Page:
A new biomimetic formulation developed to combat glioblastoma multiforme

A new biomimetic formulation developed to combat glioblastoma multiforme

Glioblastoma multiforme (GBM) is an aggressive brain cancer with a poor prognosis and limited treatment options. Therefore, novel and effective approaches to the treatment of GBM are urgently needed.

Based on the observation of elevated lactate in resected GBM, researchers from the Institute of Process Engineering (IPE) of the Chinese Academy of Sciences and Shenzhen Second People’s Hospital developed a biomimetic formulation using targeted transporters for synergistic therapy against GBM based on lactate metabolism.

The study was published in The nature of communication on July 21.

Targeting lactate metabolism is an attractive treatment strategy for tumors. However, there are no reports directly using lactate metabolism for the treatment of GBM. One limitation is the existence of the blood-brain barrier, which prevents most drug molecules (including those that interfere with lactate metabolism) from reaching the brain.

Moreover, considering the complexity and infiltrative characteristics of GBM, it is highly unlikely that monotherapy of lactate metabolism would effectively eliminate GBM cells. Therefore, it is vital to develop synergistic strategies to increase the therapeutic efficacy of lactate metabolic therapy.

In this study, researchers collected glioma samples from a large cohort of patients and quantified the lactate metabolic indicators LDHA and MCT4 and the representative proliferation marker Ki67.

“We observed a positive correlation between indicators of lactate metabolism and the extent of glioma proliferation,” said prof. LI Weiping from Shenzhen Second People’s Hospital. Thus, an effective synergistic metabolism-based therapy was proposed to directly take advantage of the elevated lactate in GBM.

Researchers have produced self-assembling nanoparticles (NPs) composed of hemoglobin (Hb), lactate oxidase (LOX), bis[2,4,5-trichloro-6-(pentyloxycarbonyl)phenyl] oxalate (CPPO) and chlorin e6 (Ce6) using a one-pot approach. They subsequently encapsulated these self-assembled NPs with membrane materials prepared from U251 glioma cells to create a biomimetic [email protected] System. This design concept was able to achieve targeted delivery for combination therapy.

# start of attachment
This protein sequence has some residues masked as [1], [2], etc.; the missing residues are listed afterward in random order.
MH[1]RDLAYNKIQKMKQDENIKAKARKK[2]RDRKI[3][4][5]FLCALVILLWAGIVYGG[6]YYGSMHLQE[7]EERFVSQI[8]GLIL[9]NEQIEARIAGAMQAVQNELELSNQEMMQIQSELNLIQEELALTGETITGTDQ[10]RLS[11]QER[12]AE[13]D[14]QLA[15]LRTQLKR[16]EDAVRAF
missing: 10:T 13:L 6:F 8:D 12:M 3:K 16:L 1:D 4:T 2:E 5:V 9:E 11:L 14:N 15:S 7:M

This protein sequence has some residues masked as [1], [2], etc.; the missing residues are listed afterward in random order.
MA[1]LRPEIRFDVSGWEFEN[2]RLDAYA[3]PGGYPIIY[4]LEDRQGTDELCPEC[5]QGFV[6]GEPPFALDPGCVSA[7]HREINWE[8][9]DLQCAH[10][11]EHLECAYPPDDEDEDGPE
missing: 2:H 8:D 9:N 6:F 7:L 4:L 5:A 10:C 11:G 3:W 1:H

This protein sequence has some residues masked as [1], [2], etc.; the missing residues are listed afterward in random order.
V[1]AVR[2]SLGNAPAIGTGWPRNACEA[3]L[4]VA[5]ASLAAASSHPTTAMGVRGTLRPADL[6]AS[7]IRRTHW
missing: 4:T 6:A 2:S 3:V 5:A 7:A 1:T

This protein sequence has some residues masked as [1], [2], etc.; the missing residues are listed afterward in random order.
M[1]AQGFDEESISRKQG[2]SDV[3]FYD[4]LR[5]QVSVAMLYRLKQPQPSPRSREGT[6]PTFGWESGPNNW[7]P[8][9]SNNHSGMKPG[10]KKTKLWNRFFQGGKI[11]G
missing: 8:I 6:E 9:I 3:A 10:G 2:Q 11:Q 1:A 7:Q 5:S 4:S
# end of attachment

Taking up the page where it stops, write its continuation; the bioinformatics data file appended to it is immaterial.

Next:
“After intravenous injection, [email protected] could cross the blood-brain barrier through integrin-derived transcytosis and vascular cell-adhesion-protein-mediated recognition and then accumulate in GBM through homotypic recognition based on proteins associated with cell recognition function,” said Prof. WEI Wei from IPE.

In tumors, LOX in the NP converted lactate into pyruvic acid and hydrogen peroxide (H2O2). Pyruvic acid inhibited cancer cell growth by blocking histone expression and inducing cell cycle arrest. At the same time, H2O2 acted as a local fuel to react with the delivered CPPO to release energy, which could then be used by the co-delivered photosensitizer Ce6 to generate cytotoxic singlet oxygen to kill glioma cells.

Strong therapeutic efficacy was confirmed in both cell line-derived xenograft and patient-derived xenograft (PDX) tumor models.

“Given the formulation’s safety and potent therapeutic effects against the corresponding PDX model, our personalized biomimetic formulation has the potential to translate into clinical application,” said Prof. MA Guanghui of IPE.

Reviewer from The nature of communication he said: “The idea of ​​this work is interesting.” Another reviewer emphasized that “a multi-targeted, personalized, smart nanoplatform to address glioblastoma multiforme is presented. The rationale is well explained, I really appreciate the multi-strategy approach and the biomolecular characterization.”


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